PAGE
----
Jay Fielden’s sudden exit as editor in chief of Esquire isn’t the only shake-up expected at the men’s magazine.
Beyond Fielden’s departure, first reported by WWD, his number two, Michael Hainey, is said to be officially exiting as well. Hainey serves as executive director of editorial for Esquire, as well as editorial director of Town & Country, and is said to be leaving both positions within the next week or two. Fielden in 2016 brought Hainey on from Condé Nast’s GQ, where he’d been for about 17 years and started the magazine’s web site, citing his expertise in “the art of great magazine making.” He’s thought to have maintained a rather strict focus on print, as until recently the print and digital side of the business have been operated separately. But under digital- and data-driven Hearst Magazines president, Troy Young, those divides are largely coming down.
Although he is said to have been in consideration early this year for the editor in chief role of Gawker 2.0, now under the ownership of Bryan Goldberg’s Bustle Digital Group, Hainey is said to have turned it down. The position subsequently went to Dan Peres, former editor in chief of defunct Condé Nast magazine Details, who is working to fill out the masthead and relaunch the site, once the pinnacle of gossip reporting overflowing with snark. A BDG spokeswoman declined to comment on personnel matters. At any rate, Hainey is thought to already be onto his next venture in media, though what exactly it will be remains to be seen.
Elsewhere at Esquire, Nick Sullivan, who’s been fashion director since 2004, is thought to be sticking around and even getting a bump up the masthead. It’s unclear what his title would be, but it’s believed Sullivan isn’t getting the editor in chief job. He is, though, said to be well liked, inside Hearst and in the fashion market, and more adept at Instagram and digital, the latter of which are particularly important to the new reign of Hearst Magazines executives.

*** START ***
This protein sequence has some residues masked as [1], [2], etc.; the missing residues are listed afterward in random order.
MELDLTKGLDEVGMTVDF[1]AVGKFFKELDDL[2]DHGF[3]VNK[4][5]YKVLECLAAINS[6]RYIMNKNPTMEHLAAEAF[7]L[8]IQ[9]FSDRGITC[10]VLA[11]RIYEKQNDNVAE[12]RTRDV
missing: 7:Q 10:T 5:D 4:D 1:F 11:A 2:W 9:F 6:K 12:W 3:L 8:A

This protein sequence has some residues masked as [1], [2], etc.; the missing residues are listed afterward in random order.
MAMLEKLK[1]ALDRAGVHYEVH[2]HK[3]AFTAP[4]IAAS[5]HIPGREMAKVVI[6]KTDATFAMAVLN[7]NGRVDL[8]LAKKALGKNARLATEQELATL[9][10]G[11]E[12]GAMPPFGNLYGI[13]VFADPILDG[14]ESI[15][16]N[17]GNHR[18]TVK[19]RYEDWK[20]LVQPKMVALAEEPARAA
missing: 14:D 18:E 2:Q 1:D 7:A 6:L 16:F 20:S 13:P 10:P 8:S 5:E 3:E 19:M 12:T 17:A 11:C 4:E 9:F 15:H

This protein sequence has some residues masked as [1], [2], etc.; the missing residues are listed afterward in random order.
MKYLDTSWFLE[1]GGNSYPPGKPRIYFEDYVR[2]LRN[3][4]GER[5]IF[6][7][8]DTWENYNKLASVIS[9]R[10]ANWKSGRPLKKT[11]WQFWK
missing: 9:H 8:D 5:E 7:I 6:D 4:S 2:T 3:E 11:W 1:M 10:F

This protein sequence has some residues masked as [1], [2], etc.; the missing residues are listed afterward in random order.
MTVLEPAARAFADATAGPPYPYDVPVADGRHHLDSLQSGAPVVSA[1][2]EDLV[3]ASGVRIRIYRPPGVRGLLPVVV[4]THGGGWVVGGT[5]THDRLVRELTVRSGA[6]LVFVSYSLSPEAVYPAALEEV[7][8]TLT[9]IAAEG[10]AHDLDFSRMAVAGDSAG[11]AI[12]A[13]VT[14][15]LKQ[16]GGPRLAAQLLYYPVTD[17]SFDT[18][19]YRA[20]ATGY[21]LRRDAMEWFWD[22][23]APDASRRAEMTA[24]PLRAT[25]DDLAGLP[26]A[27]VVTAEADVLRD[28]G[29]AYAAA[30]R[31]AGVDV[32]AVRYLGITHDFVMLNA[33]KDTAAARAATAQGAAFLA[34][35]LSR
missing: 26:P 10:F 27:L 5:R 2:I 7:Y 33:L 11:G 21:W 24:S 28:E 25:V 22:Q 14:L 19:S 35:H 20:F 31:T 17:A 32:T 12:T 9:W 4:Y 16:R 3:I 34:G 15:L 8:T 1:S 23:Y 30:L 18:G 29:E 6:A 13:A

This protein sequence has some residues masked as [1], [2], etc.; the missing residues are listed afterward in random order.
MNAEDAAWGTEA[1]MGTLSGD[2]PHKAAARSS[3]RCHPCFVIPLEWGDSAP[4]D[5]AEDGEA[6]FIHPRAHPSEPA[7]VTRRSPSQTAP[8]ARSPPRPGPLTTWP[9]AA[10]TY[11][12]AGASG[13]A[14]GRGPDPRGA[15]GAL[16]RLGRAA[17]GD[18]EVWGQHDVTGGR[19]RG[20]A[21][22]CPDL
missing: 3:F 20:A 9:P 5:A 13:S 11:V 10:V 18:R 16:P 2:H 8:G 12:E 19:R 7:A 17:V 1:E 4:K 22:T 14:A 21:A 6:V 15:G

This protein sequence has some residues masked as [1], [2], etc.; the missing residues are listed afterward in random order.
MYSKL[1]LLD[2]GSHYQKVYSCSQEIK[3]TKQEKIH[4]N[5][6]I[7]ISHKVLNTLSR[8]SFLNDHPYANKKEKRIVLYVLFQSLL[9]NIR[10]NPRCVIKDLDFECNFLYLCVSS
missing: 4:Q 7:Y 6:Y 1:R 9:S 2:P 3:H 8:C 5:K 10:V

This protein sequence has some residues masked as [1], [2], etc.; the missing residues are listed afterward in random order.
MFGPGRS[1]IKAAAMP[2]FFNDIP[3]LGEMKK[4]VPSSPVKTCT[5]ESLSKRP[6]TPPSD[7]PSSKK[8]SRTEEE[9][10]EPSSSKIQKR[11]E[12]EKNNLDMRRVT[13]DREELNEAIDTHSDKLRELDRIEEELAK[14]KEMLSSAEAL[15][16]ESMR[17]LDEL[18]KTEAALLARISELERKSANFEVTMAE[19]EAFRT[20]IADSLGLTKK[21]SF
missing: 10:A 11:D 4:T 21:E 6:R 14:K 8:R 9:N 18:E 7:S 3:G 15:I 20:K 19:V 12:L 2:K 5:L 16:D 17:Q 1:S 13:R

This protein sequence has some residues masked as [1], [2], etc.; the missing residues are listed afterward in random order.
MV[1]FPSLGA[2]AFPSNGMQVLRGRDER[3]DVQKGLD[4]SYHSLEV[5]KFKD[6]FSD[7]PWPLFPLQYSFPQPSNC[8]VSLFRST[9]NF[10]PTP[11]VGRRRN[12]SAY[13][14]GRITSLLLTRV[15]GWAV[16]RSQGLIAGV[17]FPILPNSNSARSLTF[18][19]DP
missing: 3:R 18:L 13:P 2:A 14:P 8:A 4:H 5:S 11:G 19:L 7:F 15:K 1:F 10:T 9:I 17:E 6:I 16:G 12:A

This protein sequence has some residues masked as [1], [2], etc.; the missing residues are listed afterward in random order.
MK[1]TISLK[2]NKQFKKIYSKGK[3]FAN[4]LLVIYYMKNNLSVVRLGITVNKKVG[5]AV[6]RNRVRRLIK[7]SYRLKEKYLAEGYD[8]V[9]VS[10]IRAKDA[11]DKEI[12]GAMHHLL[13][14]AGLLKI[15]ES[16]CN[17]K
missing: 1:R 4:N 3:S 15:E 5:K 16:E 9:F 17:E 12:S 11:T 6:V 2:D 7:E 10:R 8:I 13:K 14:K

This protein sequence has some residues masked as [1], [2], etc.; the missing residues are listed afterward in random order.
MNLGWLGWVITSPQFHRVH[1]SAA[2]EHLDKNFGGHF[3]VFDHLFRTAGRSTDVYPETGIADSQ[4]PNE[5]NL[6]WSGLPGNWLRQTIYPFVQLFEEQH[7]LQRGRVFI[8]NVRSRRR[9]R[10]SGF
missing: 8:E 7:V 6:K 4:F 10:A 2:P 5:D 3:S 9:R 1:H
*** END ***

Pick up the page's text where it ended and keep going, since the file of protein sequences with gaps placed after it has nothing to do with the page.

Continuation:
Further down the masthead, there is expected to be a fuller integration of staffers working on digital and print, which still have some separation between them. This is happening across the magazines business under Young and chief content officer Kate Lewis, who are looking to grow the digital business and other areas of revenue, like e-commerce and branded content. Staffers are largely expected to work across platforms and be data-savvy so it can inform their work. Those who don’t show an aptitude for digital or simply wish to focus on print revenue — which still accounts for the bulk of the revenue of the magazines’ business — don’t seem long for Hearst under the Young regime, if other recent departures and leadership changes are anything to go by.
As for who might get the top spot at Esquire, names are flying but none seem to be the winner. Internal candidates like Richard Dorment of Men’s Health and Ryan D’Agostino of Popular Mechanics have been in consideration, as has Greg Veis of Huffington Post vertical Highline, but the job is thought to be still up for the taking. An announcement is expected in the next few weeks.
A Hearst representative could not be reached for comment.
Editor’s Note: This story was amended after its initial publication to more accurately reflect Hainey’s interaction with BDG.
For More, See: